Medullary thyroid carcinoma

by Jason Wasserman MD PhD FRCPC
April 25, 2023


What is medullary thyroid carcinoma?

Medullary thyroid carcinoma is a type of thyroid cancer. The tumour starts from specialized C cells normally found in the thyroid gland.

Anatomy thyroid gland

What are C cells?

C cells (also called parafollicular cells) are a type of neuroendocrine cell that make a hormone called calcitonin. Calcitonin is very important because it helps the body regulate the level of calcium in the blood. C cells are found throughout the thyroid gland as single cells or in small groups.

C cells

What are the symptoms of medullary thyroid carcinoma?

The most common symptom of medullary thyroid carcinoma is a painless lump in the neck. Like normal C cells, the C cells in medullary thyroid carcinoma make a hormone called calcitonin. The increased production of calcitonin by the tumour can cause some patients to have low levels of calcium in their blood. Patients with increased calcitonin levels may experience symptoms such as diarrhea and flushing.

What causes medullary thyroid carcinoma?

For most patients diagnosed with medullary thyroid carcinoma, the cause remains unknown although a combination of genetic changes and environmental factors probably plays a role. Some patients, however, are born with specific genetic changes that are known to cause medullary thyroid carcinoma. Because these genetic changes can also cause other types of tumours, they are called a syndrome.

The most common syndrome associated with medullary thyroid carcinoma is multiple endocrine neoplasia (MEN). There are three types of MEN syndrome (numbered 1, 2, and 4) and medullary thyroid carcinoma is more likely to develop in patients with type 2.

Multiple endocrine neoplasia is caused by mutations in the genes MEN, RET, or CDKN1B. These genes provide information to the cell to tell it when to grow and divide to create new cells. A mutation is a change in the gene that prevents it from working normally. Cells with the abnormal gene grow and divide much faster than normal cells. Over time this results in the development of a tumour made of C cells.

People with MEN syndrome are at high risk for developing medullary thyroid carcinoma. For this reason, all patients with MEN syndrome should be referred to a doctor specializing in the prevention and treatment of thyroid cancer.

How do pathologists make this diagnosis?

The diagnosis of medullary thyroid carcinoma can be made after a small sample of thyroid tissue is removed in a procedure called a fine needle aspiration or after part of all of the thyroid gland is surgically removed in a procedure called a resection.

What does medullary thyroid carcinoma look like under the microscope?

When examined under the microscope, the tumour cells in medullary thyroid carcinoma can range in size and shape from small and round to long and thin. This variety means that medullary thyroid carcinoma can sometimes look like another type of tumour. In order to make the correct diagnosis, pathologists will often perform additional tests such as immunohistochemistry.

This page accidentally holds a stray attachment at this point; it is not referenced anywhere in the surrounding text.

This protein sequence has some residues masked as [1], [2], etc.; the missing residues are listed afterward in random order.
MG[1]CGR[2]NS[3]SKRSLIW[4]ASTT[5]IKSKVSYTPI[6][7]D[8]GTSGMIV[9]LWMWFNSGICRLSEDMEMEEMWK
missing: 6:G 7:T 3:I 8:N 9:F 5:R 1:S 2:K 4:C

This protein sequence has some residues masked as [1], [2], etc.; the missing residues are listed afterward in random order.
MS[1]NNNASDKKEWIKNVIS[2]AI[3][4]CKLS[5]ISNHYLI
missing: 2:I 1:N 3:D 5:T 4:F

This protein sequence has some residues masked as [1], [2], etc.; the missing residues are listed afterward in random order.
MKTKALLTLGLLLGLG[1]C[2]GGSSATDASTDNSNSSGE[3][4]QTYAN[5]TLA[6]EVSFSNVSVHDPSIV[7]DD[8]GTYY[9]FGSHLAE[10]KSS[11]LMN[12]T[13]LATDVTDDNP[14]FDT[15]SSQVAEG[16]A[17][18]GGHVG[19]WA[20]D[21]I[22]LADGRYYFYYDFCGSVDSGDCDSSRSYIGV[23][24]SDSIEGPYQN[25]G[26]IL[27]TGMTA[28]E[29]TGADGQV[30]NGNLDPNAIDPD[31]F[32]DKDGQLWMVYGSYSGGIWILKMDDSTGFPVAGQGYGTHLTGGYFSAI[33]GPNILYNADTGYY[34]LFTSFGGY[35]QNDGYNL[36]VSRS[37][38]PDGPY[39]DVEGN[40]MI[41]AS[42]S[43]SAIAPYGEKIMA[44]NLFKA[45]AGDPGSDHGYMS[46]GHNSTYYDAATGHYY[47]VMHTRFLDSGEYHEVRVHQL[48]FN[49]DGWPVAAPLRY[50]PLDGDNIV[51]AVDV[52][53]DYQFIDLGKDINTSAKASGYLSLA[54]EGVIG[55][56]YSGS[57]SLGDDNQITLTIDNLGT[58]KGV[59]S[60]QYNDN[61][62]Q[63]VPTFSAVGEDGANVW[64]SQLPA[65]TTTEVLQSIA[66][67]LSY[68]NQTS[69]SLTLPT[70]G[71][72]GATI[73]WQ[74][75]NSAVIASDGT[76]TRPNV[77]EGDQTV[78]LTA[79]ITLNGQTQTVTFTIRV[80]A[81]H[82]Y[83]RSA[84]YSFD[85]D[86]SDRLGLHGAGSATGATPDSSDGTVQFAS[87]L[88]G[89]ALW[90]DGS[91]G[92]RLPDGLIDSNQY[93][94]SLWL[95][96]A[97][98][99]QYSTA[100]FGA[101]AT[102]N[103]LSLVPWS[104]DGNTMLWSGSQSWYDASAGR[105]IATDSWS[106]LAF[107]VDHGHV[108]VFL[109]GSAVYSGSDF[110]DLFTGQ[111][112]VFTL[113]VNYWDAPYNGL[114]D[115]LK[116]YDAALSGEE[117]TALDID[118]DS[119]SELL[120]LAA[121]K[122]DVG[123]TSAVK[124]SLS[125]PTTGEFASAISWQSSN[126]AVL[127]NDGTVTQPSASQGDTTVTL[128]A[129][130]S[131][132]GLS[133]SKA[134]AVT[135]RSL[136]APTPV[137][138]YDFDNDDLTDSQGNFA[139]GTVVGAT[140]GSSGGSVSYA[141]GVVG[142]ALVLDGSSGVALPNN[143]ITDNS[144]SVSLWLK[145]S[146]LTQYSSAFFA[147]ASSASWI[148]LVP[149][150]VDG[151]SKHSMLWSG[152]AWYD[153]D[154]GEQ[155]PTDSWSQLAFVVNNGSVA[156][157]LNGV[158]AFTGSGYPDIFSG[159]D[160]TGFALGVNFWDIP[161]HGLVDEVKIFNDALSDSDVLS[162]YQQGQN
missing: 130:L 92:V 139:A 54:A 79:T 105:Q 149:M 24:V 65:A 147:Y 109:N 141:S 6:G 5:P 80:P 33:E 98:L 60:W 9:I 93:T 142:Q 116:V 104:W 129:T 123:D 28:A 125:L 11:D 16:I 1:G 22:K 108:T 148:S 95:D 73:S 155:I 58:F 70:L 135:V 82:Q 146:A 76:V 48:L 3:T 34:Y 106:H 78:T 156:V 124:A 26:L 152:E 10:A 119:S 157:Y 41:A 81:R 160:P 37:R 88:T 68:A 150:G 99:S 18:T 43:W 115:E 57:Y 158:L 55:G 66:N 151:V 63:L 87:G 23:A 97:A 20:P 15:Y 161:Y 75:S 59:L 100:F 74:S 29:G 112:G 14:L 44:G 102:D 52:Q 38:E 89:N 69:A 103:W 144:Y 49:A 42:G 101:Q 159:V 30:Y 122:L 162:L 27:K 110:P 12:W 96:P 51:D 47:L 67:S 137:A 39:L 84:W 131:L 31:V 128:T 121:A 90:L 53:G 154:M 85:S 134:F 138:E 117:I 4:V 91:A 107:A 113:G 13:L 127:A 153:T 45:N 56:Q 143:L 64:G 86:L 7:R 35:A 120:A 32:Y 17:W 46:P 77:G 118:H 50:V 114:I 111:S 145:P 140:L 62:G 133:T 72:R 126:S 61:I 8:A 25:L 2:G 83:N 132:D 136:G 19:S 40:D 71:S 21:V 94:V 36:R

medullary thyroid carcinoma
Medullary thyroid carcinoma. This picture shows a tumour made up of both round and spindle-shaped cells surrounded by pink amyloid.

When immunohistochemistry is performed on medullary thyroid carcinoma, the tumour cells typically show the following results:

  • Calcitonin – Positive.
  • PAX-8 – Negative.
  • TTF-1 – Positive.
  • CK7 – Positive.
  • Synaptophysin – Positive.
  • Chromogranin – Positive.
  • Thyroglobulin – Negative.

What is amyloid and why is it seen in medullary thyroid carcinoma?

Pathologists can also recognize medullary thyroid carcinoma because it produces a substance called amyloid which can be seen under the microscope. Amyloid is caused by the build-up of abnormal proteins in the body. In the case of medullary thyroid carcinoma, the amyloid is made up of large amounts of calcitonin produced by the tumour cells. Pathologists perform a special stain called Congo red which highlights the amyloid.

What does C cell hyperplasia mean?

When examined under the microscope, normal C cells are hard to find without the use of special tests such as immunohistochemistry. C cell hyperplasia means that there is an increased number of C-cells in the thyroid gland outside of the tumour. The increased number of C-cells usually look like large groups of cells sitting beside a follicle.

C-cell hyperplasia is associated with an increased risk for developing medullary thyroid carcinoma and is more common in patients with a genetic syndrome such as multiple endocrine neoplasia (MEN). Patients with medullary thyroid carcinoma and C-cell hyperplasia should be referred to a medical geneticist for counselling.